Sunday, 19 August 2018 / TRUTH-OUT.ORG

Quit Rates Jump to 17-Year High in March

Friday, April 06, 2018 By Dean Baker, Center for Economic and Policy Research | Report
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The percentage of unemployment due to people who voluntarily quit their jobs jumped to 13.1 percent in March, the highest level since May of 2001. This statistic is a good measure of workers' confidence in the labor market, since it means that they are prepared to leave a job even before they have a new one lined up. Until this month, the quit rate had been unusually low (mostly under 11.0 percent) given the levels of unemployment we were seeing. The March level is more consistent with an unemployment rate near 4.0 percent.

This is also coinciding with some evidence of an uptick in wage growth. While the year-over-year rate was just 2.7 percent, the annualized rate, compared the average for the last three months (January, February, and March) with the prior three months (October, November, and December), was 3.2 percent. This suggests that workers may finally be getting back some of the share of income they lost to profits in the Great Recession.

This piece was reprinted by Truthout with permission or license. It may not be reproduced in any form without permission or license from the source.

Dean Baker

Dean Baker is a macroeconomist and senior economist at the Center for Economic and Policy Research in Washington, DC, which he cofounded. He previously worked as a senior economist at the Economic Policy Institute and an assistant professor at Bucknell University. He is a regular Truthout columnist and a member of Truthout's Board of Advisers.

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Quit Rates Jump to 17-Year High in March

Friday, April 06, 2018 By Dean Baker, Center for Economic and Policy Research | Report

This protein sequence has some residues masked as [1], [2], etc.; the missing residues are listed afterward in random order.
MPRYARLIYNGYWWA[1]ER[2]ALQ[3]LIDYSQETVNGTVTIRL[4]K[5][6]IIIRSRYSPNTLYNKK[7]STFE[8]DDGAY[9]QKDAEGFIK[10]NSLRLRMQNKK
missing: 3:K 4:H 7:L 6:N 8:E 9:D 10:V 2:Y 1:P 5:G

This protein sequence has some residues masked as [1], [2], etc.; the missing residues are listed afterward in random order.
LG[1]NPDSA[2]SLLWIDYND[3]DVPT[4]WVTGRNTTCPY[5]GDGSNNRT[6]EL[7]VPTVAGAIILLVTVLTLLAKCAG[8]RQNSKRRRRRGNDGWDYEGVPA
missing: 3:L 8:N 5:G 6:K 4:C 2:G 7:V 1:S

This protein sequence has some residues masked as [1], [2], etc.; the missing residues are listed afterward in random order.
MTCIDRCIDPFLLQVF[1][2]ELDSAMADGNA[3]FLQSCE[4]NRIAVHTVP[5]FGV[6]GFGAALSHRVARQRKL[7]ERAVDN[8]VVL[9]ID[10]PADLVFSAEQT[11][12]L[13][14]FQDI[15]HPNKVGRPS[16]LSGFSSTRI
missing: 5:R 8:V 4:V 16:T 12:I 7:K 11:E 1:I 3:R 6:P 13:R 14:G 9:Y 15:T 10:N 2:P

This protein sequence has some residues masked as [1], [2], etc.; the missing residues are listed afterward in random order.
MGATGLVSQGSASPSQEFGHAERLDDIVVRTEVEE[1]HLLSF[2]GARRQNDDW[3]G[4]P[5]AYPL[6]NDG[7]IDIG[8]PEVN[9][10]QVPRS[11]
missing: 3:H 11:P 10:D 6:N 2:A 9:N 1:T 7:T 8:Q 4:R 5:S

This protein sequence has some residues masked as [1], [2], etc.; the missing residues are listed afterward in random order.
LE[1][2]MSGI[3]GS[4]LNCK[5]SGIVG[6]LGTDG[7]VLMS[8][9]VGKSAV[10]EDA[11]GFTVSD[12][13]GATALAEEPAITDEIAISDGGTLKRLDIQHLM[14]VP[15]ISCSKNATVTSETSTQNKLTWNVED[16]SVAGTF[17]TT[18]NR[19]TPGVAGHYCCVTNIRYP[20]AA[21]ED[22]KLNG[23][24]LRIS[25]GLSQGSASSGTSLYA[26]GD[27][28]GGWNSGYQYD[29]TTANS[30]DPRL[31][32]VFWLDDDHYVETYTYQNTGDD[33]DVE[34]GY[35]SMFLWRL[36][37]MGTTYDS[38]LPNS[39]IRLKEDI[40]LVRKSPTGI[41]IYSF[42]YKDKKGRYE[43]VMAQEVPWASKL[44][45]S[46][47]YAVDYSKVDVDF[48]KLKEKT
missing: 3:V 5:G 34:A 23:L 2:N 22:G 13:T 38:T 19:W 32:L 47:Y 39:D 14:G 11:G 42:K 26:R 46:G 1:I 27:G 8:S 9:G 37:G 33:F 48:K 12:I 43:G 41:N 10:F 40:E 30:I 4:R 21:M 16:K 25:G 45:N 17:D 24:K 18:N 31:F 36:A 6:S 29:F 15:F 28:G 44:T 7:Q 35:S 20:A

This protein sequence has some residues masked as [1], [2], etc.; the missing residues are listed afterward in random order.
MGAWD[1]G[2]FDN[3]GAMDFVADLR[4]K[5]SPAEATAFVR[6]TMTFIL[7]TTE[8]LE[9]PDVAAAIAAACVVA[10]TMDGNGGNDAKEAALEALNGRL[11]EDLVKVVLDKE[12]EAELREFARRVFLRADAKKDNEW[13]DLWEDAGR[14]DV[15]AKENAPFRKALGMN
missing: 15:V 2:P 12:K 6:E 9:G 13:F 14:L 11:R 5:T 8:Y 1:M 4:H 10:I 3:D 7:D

• font size decrease font size decrease font size increase font size increase font size
  • Print

The percentage of unemployment due to people who voluntarily quit their jobs jumped to 13.1 percent in March, the highest level since May of 2001. This statistic is a good measure of workers' confidence in the labor market, since it means that they are prepared to leave a job even before they have a new one lined up. Until this month, the quit rate had been unusually low (mostly under 11.0 percent) given the levels of unemployment we were seeing. The March level is more consistent with an unemployment rate near 4.0 percent.

This is also coinciding with some evidence of an uptick in wage growth. While the year-over-year rate was just 2.7 percent, the annualized rate, compared the average for the last three months (January, February, and March) with the prior three months (October, November, and December), was 3.2 percent. This suggests that workers may finally be getting back some of the share of income they lost to profits in the Great Recession.

This piece was reprinted by Truthout with permission or license. It may not be reproduced in any form without permission or license from the source.

Dean Baker

Dean Baker is a macroeconomist and senior economist at the Center for Economic and Policy Research in Washington, DC, which he cofounded. He previously worked as a senior economist at the Economic Policy Institute and an assistant professor at Bucknell University. He is a regular Truthout columnist and a member of Truthout's Board of Advisers.